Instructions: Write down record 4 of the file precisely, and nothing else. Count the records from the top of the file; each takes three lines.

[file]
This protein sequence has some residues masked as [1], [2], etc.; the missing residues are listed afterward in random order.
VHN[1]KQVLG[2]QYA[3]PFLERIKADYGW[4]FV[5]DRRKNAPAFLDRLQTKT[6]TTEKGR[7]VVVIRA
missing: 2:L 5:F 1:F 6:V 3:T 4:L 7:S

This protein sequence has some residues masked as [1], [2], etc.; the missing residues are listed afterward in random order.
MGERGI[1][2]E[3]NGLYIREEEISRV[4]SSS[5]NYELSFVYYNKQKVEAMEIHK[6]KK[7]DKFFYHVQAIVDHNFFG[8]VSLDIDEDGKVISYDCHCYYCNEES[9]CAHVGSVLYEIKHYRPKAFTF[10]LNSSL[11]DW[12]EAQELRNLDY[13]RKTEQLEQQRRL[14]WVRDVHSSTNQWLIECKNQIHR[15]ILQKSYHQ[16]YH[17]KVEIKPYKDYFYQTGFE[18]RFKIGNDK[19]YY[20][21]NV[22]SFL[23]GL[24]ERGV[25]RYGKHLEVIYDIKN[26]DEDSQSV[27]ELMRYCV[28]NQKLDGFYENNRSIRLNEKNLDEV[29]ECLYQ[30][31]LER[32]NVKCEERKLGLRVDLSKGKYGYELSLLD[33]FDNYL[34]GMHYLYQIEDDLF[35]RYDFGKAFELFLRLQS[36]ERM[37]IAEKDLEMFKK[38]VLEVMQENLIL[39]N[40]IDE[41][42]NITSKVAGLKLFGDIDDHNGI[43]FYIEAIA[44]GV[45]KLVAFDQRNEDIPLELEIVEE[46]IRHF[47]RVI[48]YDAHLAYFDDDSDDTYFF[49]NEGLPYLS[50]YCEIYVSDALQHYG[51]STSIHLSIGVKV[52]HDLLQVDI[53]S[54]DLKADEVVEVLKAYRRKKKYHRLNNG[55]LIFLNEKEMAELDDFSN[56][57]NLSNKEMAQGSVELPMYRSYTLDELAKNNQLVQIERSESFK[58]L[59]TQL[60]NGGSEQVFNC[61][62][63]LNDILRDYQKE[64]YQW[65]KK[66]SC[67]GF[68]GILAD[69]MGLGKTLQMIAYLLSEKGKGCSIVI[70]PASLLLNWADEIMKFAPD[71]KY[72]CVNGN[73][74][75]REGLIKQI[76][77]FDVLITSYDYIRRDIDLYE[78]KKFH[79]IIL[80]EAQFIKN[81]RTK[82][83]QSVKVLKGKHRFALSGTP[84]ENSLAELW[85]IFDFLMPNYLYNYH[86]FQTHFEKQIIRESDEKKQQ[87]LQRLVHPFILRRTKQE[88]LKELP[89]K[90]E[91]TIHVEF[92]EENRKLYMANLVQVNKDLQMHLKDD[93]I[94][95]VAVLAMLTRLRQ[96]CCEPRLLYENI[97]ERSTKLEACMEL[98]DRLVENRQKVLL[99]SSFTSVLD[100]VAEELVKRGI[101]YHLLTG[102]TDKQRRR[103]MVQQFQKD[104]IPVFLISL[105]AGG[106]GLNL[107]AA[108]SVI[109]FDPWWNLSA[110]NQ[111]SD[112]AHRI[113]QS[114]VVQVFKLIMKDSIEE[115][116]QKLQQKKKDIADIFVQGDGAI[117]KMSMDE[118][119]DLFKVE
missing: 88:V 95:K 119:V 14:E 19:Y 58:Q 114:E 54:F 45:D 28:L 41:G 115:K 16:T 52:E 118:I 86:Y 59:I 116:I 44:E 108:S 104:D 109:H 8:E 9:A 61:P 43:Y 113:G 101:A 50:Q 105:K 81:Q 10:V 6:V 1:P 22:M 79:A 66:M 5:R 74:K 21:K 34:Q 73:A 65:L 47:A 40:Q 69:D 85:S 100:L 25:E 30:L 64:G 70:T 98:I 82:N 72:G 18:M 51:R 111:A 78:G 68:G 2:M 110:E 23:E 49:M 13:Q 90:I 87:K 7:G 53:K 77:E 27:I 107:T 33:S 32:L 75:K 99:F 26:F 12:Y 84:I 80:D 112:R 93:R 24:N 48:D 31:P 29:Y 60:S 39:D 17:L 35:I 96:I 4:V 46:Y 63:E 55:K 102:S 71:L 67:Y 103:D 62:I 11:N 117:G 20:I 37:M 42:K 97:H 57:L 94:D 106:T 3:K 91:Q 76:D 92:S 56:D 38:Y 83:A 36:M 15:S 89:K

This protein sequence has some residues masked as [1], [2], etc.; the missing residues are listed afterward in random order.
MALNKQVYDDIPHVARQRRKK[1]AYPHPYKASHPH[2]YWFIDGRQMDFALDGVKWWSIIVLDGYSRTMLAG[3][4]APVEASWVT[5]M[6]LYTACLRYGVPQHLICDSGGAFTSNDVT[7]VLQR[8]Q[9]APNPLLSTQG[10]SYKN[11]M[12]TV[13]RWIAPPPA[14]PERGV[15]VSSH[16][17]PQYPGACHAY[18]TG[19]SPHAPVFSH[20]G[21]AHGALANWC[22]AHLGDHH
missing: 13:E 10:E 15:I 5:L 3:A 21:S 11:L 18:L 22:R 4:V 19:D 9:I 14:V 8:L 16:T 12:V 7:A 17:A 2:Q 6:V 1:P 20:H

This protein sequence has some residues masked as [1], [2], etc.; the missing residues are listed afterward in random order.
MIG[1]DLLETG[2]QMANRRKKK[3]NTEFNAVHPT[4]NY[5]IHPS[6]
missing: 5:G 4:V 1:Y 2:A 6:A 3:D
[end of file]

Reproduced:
This protein sequence has some residues masked as [1], [2], etc.; the missing residues are listed afterward in random order.
MIG[1]DLLETG[2]QMANRRKKK[3]NTEFNAVHPT[4]NY[5]IHPS[6]
missing: 5:G 4:V 1:Y 2:A 6:A 3:D